Double & Triple Stops

Discussion in 'Technique [BG]' started by ISO Groove, Apr 8, 2007.

  1. Hi Guys;

    I'm pretty new to bass. I've searched the archieve and can't find the answer. What are double & triple stops, how do you create them, when do you use them, and what are some recorded examples?

    Thank you.
  2. Sarbecue Boss

    Sarbecue Boss

    Jul 9, 2006
    there may be some guys that can answer this a little better, but a double stop is playing two notes of a chord and with those two note vaguely determining there tonality

    Fm Fm Fmaj Fmaj
  3. and triple stops would just be adding one more note, making it 3 notes out of a chord, or a triad.
  4. ExaltBass

    ExaltBass Just a BassGuy! Gold Supporting Member

    Sep 28, 2006
    Twin Cities, MN
    "Walk on the Wild Side" - Lou Reed was my first exposure to double stops and IMHO still the classic.
  5. Deacon_Blues


    Feb 11, 2007
    Why are bassist calling two- and three-note chords "double and triple stops"?? ...Just curious, I've never done that...
  6. BassChuck


    Nov 15, 2005
    My guess. When you finger a note you stop the string from vibrating its full length. Fingering 2 strings, double and 3 strings, triple.
  7. doesnt everybody call 2 note chords double stops :confused:
    We call them that in orchestra class on every instrument...
  8. BlimpPilot


    Sep 22, 2006
    Because, traditionally, a chord by defined as 3 notes or more played at once. 2 would be a double stop because you're stopping (depressing) two strings :)
  9. lomo

    lomo passionate hack Supporting Member

    Apr 15, 2006
    As I understand it, a double or triple stop doesn't have to be a chord, but rather can be any interval-I use 4ths 10ths and octaves a lot for doubles. Check out Herbie Hancock's Headhunters album-there's great use of bass 10ths on watermelon man, if i remember correctly.
  10. Otso


    Mar 6, 2006
    The infamous power "chord"...
  11. Aaron Saunders

    Aaron Saunders

    Apr 27, 2002
    Stop comes from stringed instument players before frets existed...when a violin stops an A, he's playing an on the G string (rather than the 2nd fret.)

    There are a lot of ways to play chords on the bass -- basically limitless, but there are good places to start. The first would be to just get used to playing in the key of C, the triad would be C E G.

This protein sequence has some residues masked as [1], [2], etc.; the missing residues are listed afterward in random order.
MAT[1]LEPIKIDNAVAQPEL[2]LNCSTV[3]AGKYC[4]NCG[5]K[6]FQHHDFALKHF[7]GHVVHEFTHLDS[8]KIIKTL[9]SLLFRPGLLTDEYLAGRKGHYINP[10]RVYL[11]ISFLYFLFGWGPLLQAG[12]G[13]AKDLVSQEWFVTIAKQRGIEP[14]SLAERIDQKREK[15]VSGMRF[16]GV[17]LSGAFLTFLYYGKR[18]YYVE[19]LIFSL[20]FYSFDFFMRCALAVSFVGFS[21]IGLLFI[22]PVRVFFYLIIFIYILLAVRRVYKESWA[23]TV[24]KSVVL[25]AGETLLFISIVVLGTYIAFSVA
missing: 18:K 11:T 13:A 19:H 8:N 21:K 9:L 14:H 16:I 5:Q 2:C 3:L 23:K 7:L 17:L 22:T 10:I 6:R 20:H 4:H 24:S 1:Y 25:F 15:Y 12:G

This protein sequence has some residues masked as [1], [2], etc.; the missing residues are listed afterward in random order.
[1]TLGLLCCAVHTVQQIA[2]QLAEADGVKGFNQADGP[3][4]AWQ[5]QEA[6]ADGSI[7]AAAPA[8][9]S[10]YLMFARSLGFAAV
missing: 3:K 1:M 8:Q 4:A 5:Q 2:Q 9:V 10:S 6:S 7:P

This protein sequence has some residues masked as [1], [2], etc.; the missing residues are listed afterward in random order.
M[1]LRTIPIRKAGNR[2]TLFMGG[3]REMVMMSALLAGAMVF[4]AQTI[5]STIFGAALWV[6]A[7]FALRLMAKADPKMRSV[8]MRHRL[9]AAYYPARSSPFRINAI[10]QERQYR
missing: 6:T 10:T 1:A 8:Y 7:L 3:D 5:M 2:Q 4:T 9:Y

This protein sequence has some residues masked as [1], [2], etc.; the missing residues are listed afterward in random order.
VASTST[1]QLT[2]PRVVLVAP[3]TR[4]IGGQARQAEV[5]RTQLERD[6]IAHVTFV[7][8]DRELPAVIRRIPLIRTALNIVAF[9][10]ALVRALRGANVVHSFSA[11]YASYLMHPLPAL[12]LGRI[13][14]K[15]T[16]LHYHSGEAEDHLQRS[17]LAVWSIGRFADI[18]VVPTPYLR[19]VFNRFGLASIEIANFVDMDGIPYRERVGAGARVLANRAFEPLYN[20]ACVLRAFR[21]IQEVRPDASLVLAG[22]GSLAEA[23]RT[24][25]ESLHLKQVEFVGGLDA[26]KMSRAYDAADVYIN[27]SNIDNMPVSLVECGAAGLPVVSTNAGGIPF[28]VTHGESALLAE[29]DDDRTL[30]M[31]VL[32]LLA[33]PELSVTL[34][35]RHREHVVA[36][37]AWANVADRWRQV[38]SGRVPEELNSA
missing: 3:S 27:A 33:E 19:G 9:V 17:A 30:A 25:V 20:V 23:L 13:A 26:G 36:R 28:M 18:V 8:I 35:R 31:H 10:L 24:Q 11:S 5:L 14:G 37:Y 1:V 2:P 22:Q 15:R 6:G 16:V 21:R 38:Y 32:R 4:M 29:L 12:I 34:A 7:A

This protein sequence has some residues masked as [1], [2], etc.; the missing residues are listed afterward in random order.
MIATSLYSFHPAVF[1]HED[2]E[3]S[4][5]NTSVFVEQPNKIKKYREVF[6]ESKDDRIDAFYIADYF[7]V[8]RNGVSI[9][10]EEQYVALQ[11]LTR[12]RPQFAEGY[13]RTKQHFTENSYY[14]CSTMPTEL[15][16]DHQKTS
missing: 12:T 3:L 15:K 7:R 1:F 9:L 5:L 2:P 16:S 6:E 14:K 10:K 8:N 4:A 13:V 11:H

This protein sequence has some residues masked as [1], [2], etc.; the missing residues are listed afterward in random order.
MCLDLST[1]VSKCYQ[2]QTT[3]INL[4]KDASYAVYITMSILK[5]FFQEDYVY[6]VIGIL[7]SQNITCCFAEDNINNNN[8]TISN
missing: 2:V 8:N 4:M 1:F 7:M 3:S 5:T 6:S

You can play C, E, and G in ANY octave and any combination. So you could play:

    You can also move these shapes up and down to different keys. So:
    C -> C E G
    F -> F A C
    Bb -> Bb D F
    Eb -> Eb G Bb
    Ab -> Ab C Eb
    Db -> Db F Ab
    F# -> F# A# C#
    B -> B D# F#
    E -> E G# B
    A -> A C# E
    D -> D F# A
    G -> G B D

    Play around with those for a while and just try and get different sounds. What will also sound good will trying it with minor triads, and mixing those sounds. The minor triads would be:

    C -> C Eb G
    F -> F Ab C
    Bb -> Bb Db F
    Eb -> Eb Gb Bb
    Ab -> Ab Cb(B) Eb
    Db -> Db Fb(E) Ab
    F# -> F# A C#
    B -> B D F#
    E -> E G B
    A -> A C E
    D -> D F A
    G -> G Bb D

    You can mix and match these according to what key you're playing in. The key is based off of the major scale. The major scale is constructed starting on C: C D E F G A B C

    So if you're playing in C, you can play:

    C major triad
    D minor triad
    E minor triad
    F major triad
    G major triad
    A minor triad
    B minor triad

    With the notes all in different octaves, etc. -- if you really play around with this a lot, you can make a lot of great sounds. And this is very, very, very much only the beginning.
  12. fcleff


    Apr 22, 2005
    Austin, Texas
    While the question on stops has been answered there is one thing that I would like to put to rest here and now. From the Grove Dictionary of Music and Musicians comes the definition of a chord: "The simultaneous sounding of TWO or more notes." (my emphasis) It is that simple.

  13. moogboy

    moogboy Banned

    Mar 1, 2007
    Moog Artist in Rock/Pop 5th down
    i thought that a Double-Stop was two notes played together and you bend one note but not the other.
  14. DocBop


    Feb 22, 2007
    Los Angeles, CA